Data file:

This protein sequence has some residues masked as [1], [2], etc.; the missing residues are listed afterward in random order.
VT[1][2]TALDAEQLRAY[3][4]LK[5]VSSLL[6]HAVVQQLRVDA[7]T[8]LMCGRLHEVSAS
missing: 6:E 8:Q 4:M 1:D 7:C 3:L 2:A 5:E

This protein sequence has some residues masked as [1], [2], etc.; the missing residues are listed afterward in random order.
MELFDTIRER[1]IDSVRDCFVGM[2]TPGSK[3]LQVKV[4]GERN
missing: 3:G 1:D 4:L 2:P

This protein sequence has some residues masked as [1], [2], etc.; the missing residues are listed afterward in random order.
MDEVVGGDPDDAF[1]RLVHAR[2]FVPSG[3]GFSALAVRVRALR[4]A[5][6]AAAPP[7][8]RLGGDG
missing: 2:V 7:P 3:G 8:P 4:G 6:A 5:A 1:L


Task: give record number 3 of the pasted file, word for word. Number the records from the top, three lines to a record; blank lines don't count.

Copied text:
This protein sequence has some residues masked as [1], [2], etc.; the missing residues are listed afterward in random order.
MDEVVGGDPDDAF[1]RLVHAR[2]FVPSG[3]GFSALAVRVRALR[4]A[5][6]AAAPP[7][8]RLGGDG
missing: 2:V 7:P 3:G 8:P 4:G 6:A 5:A 1:L